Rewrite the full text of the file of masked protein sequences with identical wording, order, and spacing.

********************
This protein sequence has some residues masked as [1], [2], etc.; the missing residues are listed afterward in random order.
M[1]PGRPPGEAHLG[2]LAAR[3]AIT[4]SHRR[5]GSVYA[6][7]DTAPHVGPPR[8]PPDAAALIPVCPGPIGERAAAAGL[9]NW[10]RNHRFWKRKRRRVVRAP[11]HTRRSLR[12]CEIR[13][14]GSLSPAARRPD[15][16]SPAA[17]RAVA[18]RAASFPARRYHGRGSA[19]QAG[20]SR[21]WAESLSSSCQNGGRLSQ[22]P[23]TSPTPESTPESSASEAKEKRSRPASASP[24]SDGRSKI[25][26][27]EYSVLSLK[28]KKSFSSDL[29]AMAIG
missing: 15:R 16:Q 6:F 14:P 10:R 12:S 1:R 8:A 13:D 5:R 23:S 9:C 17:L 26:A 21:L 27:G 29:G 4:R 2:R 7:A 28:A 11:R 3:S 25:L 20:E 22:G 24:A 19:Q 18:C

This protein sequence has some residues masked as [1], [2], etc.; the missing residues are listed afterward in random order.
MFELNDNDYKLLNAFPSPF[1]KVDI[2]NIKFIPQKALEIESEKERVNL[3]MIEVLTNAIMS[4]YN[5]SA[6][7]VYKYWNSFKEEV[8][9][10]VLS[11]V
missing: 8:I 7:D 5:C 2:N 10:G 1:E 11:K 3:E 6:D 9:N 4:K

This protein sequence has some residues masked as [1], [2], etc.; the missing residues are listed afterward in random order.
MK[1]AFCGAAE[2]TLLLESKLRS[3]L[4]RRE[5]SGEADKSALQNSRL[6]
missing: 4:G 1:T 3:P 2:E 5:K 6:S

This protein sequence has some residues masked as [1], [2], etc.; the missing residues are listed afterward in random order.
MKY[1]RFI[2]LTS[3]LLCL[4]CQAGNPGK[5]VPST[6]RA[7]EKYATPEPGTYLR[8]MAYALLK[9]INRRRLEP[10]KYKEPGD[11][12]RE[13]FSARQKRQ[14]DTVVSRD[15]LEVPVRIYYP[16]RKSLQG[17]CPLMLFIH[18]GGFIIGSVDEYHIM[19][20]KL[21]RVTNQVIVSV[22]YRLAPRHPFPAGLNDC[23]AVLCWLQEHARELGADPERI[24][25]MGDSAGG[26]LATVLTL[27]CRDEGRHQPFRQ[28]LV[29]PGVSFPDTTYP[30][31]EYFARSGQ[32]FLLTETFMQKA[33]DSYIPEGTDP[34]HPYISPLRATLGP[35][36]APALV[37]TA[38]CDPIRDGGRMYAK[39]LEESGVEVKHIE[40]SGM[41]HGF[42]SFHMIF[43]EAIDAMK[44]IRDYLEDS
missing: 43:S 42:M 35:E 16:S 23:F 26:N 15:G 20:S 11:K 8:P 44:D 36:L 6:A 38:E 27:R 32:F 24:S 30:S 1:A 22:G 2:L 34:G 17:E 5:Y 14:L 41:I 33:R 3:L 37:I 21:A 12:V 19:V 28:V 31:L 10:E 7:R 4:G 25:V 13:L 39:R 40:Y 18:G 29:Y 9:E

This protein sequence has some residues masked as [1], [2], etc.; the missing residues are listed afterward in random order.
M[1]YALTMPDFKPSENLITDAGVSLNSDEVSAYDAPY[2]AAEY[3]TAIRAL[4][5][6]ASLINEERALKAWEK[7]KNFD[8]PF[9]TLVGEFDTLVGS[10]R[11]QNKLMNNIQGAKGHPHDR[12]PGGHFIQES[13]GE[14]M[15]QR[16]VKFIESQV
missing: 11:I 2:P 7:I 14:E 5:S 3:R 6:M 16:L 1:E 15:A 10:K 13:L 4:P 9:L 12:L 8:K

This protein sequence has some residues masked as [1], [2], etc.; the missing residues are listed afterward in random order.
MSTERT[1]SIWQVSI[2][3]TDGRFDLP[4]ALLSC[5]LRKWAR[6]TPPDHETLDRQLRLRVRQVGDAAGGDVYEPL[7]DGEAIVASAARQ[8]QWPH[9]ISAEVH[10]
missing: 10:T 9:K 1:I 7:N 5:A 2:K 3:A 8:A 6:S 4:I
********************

This protein sequence has some residues masked as [1], [2], etc.; the missing residues are listed afterward in random order.
M[1]PGRPPGEAHLG[2]LAAR[3]AIT[4]SHRR[5]GSVYA[6][7]DTAPHVGPPR[8]PPDAAALIPVCPGPIGERAAAAGL[9]NW[10]RNHRFWKRKRRRVVRAP[11]HTRRSLR[12]CEIR[13][14]GSLSPAARRPD[15][16]SPAA[17]RAVA[18]RAASFPARRYHGRGSA[19]QAG[20]SR[21]WAESLSSSCQNGGRLSQ[22]P[23]TSPTPESTPESSASEAKEKRSRPASASP[24]SDGRSKI[25][26][27]EYSVLSLK[28]KKSFSSDL[29]AMAIG
missing: 15:R 16:Q 6:F 14:P 10:R 12:S 1:R 8:A 13:D 5:R 23:S 9:C 17:L 26:A 21:L 27:G 29:G 4:R 2:R 7:A 28:A 11:R 3:S 25:L 20:E 22:G 24:A 19:Q 18:C

This protein sequence has some residues masked as [1], [2], etc.; the missing residues are listed afterward in random order.
MFELNDNDYKLLNAFPSPF[1]KVDI[2]NIKFIPQKALEIESEKERVNL[3]MIEVLTNAIMS[4]YN[5]SA[6][7]VYKYWNSFKEEV[8][9][10]VLS[11]V
missing: 8:I 7:D 5:C 2:N 10:G 1:E 11:K 3:E 6:D 9:N 4:K

This protein sequence has some residues masked as [1], [2], etc.; the missing residues are listed afterward in random order.
MK[1]AFCGAAE[2]TLLLESKLRS[3]L[4]RRE[5]SGEADKSALQNSRL[6]
missing: 4:G 1:T 3:P 2:E 5:K 6:S

This protein sequence has some residues masked as [1], [2], etc.; the missing residues are listed afterward in random order.
MKY[1]RFI[2]LTS[3]LLCL[4]CQAGNPGK[5]VPST[6]RA[7]EKYATPEPGTYLR[8]MAYALLK[9]INRRRLEP[10]KYKEPGD[11][12]RE[13]FSARQKRQ[14]DTVVSRD[15]LEVPVRIYYP[16]RKSLQG[17]CPLMLFIH[18]GGFIIGSVDEYHIM[19][20]KL[21]RVTNQVIVSV[22]YRLAPRHPFPAGLNDC[23]AVLCWLQEHARELGADPERI[24][25]MGDSAGG[26]LATVLTL[27]CRDEGRHQPFRQ[28]LV[29]PGVSFPDTTYP[30][31]EYFARSGQ[32]FLLTETFMQKA[33]DSYIPEGTDP[34]HPYISPLRATLGP[35][36]APALV[37]TA[38]CDPIRDGGRMYAK[39]LEESGVEVKHIE[40]SGM[41]HGF[42]SFHMIF[43]EAIDAMK[44]IRDYLEDS
missing: 43:S 42:M 35:E 16:S 23:F 26:N 15:G 20:S 11:K 8:P 44:D 36:L 6:A 38:E 27:R 32:F 24:S 30:S 1:A 22:G 2:L 34:G 17:E 5:Y 14:L 41:I 33:R 3:L 37:I 21:A 12:V 19:V 28:V 31:L 10:E 7:R 4:G 25:V 13:L 39:R 40:Y 18:G 29:Y 9:E

This protein sequence has some residues masked as [1], [2], etc.; the missing residues are listed afterward in random order.
M[1]YALTMPDFKPSENLITDAGVSLNSDEVSAYDAPY[2]AAEY[3]TAIRAL[4][5][6]ASLINEERALKAWEK[7]KNFD[8]PF[9]TLVGEFDTLVGS[10]R[11]QNKLMNNIQGAKGHPHDR[12]PGGHFIQES[13]GE[14]M[15]QR[16]VKFIESQV
missing: 11:I 2:P 7:I 14:E 5:S 3:R 6:M 16:L 1:E 15:A 10:K 13:L 4:P 9:L 12:L 8:K

This protein sequence has some residues masked as [1], [2], etc.; the missing residues are listed afterward in random order.
MSTERT[1]SIWQVSI[2][3]TDGRFDLP[4]ALLSC[5]LRKWAR[6]TPPDHETLDRQLRLRVRQVGDAAGGDVYEPL[7]DGEAIVASAARQ[8]QWPH[9]ISAEVH[10]
missing: 10:T 9:K 1:I 7:N 5:A 2:K 3:A 8:A 6:S 4:I